Driving North on Highway 101 in Malibu a while back, I encountered a grisly auto wreck that had happened just moments before. Several cars had been involved; the crash caused several injuries and one fatality. A tragic day for all involved to be sure, but in the aftermath, I discovered that the police had appropriated the cell phone of every driver involved in the accident. Apparently, they wanted to determine if any driver was texting or talking at the very moment of the crash.
The details of this particular case are not relevant to this discussion, but the very fact that our connected lives, personal and work-related are being documented in ever increasing detail, in ever more innocuous ways. In this new world, we are always under surveillance. Not only were cell phones given up, but as I drove by, many bystanders were already clicking away furiously, putting moving picture and still, up on YouTube and Facebook before the blood was even dry. No one was going to talk their way out of that one, now that we have the worldwide witness.
In the February 15, 2015, edition of the New York Times, Natasha Singer reports on a woman who, over a period of ten years, received more than fifty-thousand dollars in Medicaid payments. Data scientists were suspicious, and by accessing the LexisNexis Risk Solutions database and the New York state motor vehicle database and other state and city records, they were able to conclude that the woman had in fact committed fraud. The woman and her husband owned three rental properties had more than a hundred thousand dollars in bank accounts, and an electrical contracting business to boot.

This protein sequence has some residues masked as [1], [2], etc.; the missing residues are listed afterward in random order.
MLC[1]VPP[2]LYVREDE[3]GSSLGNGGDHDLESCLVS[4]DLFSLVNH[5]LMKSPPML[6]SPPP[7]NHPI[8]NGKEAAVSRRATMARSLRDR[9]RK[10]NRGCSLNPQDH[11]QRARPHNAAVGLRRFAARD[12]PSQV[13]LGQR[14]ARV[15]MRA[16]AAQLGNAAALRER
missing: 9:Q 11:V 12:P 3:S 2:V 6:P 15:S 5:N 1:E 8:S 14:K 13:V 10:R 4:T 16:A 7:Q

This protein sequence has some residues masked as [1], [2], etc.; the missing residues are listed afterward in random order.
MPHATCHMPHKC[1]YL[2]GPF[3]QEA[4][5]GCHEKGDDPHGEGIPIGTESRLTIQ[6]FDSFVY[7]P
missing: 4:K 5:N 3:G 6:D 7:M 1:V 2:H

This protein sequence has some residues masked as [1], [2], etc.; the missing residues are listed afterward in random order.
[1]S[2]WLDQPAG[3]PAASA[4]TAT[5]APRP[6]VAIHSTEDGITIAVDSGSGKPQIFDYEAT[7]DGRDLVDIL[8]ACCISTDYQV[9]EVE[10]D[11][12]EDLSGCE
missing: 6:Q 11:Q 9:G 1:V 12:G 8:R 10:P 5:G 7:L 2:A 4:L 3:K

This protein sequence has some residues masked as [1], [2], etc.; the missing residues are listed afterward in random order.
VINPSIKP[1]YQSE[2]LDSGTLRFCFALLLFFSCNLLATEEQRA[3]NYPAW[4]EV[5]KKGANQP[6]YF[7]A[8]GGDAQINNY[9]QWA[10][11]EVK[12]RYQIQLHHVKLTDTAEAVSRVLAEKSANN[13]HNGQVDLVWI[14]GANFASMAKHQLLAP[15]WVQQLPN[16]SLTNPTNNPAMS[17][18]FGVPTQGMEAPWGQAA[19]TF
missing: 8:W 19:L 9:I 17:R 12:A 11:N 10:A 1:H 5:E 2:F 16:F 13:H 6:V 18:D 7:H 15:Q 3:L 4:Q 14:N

This case and the traffic accident described earlier might lead you to think that ‘all eyes are indeed on you’ — which at first glance could be cause for some consternation. The reality may be that the impact of big data is very different. In fact, ‘all eyes are on all of us – all of the time’ may be more apropos, the result of which is that there is a heck of a lot of data to sift through! Already, financial institutions are having a hard time producing actionable intelligence based on current data retrieval methods. Add to that the fact that the Internet, digital transactions, in general, are now processed in real-time. No more five day, float-the-check policy, for most businesses or customers. Consequently, whatever fraud protections we employ, they need to be applied at the moment the transaction takes place.
We’re living in an age where we aren’t sure who the bad guy is. While governments, corporate behemoths, and gargantuan Internet retailers may be picking up every crumb you drop along your digital trail, those evil hackers we’ve heard so much about recently, who’ve stolen your credit card numbers along with those of a billion other folk, they’ve got the same problem: too much data.